NBA Playoffs: San Antonio will not be deterred, finished of Dallas in six

4 Comments

Nowitzki_floor.jpgWith the Dallas Mavericks down, the Denver Nuggets on the brink, the Phoenix Suns decidedly mortal, and the Utah Jazz dinged up, the San Antonio Spurs would like to respectfully enter their name for consideration as the non-LA team to beat in the West. They looked every bit of it in their resilient game (and series) against the Mavs, and though the Spurs surrendered a 22-point lead and let Dallas back into the game, San Antonio is clearly a team ready to roll through the playoffs.

Dallas deserves tremendous credit for clawing back into the final game of the series despite shooting blanks in the first quarter, and their trademarked ability to make a game out of what should have been a lopsided contest turned in a bit of an instant classic. It didn’t come down to game-winners or overtime, but the Mavs turned things around in the second half and made this a hell of a basketball game. The series may not have gone to seven games, but it unfolded as advertised: both teams were highly competitive, evenly matched, and played each other spectacularly. San Antonio just executed a bit better, fought a little harder, and protected their home court with a bit more tenacity.

As much as Game 6 featured the usual suspects — Dirk Nowitzki finished with 33 points on 13-of-21 shooting, Manu Ginobili had 26, and Tim Duncan had a solid 17 and 10 — the most prominent storyline featured each team’s up-and-coming guard: the Spurs’ George Hill and the Mavs’ Rodrigue Beaubois.

Hill was pegged as a potential difference-maker in the series, especially with Tony Parker a bit less reliable than usual. Hill started the series off slowly, scoring just seven points on 22.2% shooting in the first two games combined, but quickly became a vital source of scoring for the Spurs in Game 3 and beyond. He finished off his terrific series with 21 points and six rebounds in Game 6.

“Down the stretch we had our chances and you have to tip your hat to George Hill, he was the x-factor in the entire series,” Nowitzki said. “You live with Parker, Ginobili, and Duncan making plays, but George used his freedom and made amazing plays. You have to give him credit, he is going to be a good player in this league.”

Opposite Hill was the Mavs’ dynamic rookie, Rodrigue Beaubois. Rick Carlisle turned to Beaubois in the second quarter when things looked darkest for the Mavs, and in his desperation Carlisle unearthed Dallas’ buried treasure. Beaubois’ ability to penetrate and score around the Spurs’ defenders provided more than a spark, he was nearly a savior. All of a sudden the Mavs were within 13 at halftime despite only scoring eight points in the first quarter, and Rodrigue’s play was a huge part of that.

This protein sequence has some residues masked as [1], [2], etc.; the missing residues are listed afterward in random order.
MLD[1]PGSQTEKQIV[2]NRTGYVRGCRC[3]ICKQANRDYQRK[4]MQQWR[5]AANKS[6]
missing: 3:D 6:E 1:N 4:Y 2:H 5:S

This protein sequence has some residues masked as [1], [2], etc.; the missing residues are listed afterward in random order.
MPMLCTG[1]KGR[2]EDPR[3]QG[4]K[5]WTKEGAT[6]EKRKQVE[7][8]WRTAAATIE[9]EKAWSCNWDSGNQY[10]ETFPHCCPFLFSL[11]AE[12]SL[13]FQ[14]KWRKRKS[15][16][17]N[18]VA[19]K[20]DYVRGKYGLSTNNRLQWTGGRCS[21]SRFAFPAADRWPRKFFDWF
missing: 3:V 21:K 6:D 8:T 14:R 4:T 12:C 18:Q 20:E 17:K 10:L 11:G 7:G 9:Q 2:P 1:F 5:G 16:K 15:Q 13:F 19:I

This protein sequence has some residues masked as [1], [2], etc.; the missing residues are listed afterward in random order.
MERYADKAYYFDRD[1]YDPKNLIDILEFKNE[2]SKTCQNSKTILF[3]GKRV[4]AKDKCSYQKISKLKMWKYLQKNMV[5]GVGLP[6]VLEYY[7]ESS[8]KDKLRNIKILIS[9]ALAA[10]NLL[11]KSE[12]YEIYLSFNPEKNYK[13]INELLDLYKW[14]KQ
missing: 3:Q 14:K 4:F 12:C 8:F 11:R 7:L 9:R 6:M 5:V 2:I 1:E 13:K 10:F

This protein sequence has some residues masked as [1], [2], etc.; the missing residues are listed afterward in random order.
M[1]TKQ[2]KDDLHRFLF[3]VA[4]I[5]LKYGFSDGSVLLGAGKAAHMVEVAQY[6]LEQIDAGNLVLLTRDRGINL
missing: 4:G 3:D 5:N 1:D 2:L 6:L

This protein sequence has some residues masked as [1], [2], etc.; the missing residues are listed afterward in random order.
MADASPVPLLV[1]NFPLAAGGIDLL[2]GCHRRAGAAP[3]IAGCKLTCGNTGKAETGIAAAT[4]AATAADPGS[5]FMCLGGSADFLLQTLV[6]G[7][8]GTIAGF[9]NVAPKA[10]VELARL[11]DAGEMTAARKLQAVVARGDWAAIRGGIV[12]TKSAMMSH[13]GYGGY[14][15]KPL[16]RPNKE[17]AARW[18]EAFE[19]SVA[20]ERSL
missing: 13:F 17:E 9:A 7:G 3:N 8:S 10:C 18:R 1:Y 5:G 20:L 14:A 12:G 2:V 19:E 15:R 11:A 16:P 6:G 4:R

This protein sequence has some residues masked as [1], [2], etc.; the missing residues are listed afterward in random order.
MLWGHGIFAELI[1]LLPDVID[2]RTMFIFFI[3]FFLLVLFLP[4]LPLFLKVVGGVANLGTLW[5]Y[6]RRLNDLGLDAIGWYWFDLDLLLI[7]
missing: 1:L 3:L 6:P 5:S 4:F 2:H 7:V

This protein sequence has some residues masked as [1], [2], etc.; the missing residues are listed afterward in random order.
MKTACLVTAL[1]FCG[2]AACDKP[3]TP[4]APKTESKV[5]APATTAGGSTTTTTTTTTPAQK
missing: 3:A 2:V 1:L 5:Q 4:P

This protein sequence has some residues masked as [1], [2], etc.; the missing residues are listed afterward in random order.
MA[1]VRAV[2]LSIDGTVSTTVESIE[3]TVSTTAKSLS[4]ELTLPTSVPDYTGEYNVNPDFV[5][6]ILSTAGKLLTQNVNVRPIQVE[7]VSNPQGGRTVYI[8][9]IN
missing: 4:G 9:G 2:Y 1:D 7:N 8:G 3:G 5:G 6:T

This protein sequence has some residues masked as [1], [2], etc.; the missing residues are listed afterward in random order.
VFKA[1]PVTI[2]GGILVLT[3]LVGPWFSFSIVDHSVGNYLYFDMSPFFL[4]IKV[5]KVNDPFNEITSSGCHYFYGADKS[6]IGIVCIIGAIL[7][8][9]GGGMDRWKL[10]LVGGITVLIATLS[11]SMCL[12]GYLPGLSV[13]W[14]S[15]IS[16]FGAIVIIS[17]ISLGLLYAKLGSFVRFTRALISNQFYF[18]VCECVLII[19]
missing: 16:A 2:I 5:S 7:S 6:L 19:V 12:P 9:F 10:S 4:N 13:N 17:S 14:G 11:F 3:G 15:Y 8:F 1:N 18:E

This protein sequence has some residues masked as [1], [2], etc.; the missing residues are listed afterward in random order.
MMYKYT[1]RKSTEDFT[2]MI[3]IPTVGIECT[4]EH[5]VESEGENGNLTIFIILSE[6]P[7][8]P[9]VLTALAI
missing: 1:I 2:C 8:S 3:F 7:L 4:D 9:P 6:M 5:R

His strong performance continued through the third quarter, as Beaubois’ quickness clearly caused problems for the Spurs’ perimeter defenders. Rodrigue’s only roadblock — as has been the case throughout this series — was his own coach, as Rick Carlisle inexplicably left Beaubois on the bench for the first nine minutes of the fourth quarter. San Antonio smelled blood in the water as the Mavs failed to score on a few consecutive possessions, and what had been a neck-and-neck game was suddenly a decent lead for the Spurs.

“I was kind of happy because it took away another scorer that was playing well,” George Hill said of Rick Carlisle’s decision to sit Beaubois. “That’s how it goes. People are going to go with people they’re very comfortable with. I think Beaubois did a really great job of giving them a spark,” Hill said. “I think that at the end of the day we made plays that we really needed to close it out.”

Carlisle’s rotations throughout the series could certainly qualify as curious, and some of his decisions have been more successful than others. In Game 3, Carlisle opted to sit Caron Butler for the entire second half and Shawn Marion for most of it, in favor of running a three-guard lineup including Jason Kidd, Jason Terry, and J.J. Barea. It worked…for a spell. But when the three guards tired out from extended burn in the second half and the zone defense broke down, the Spurs were able to pull out a victory. In Game 5, Carlisle gave Erick Dampier, who had started in every game in the series to that point, a DNP-CD. Brendan Haywood started and shined in his place, and the Mavs looked ready to compete until the very end.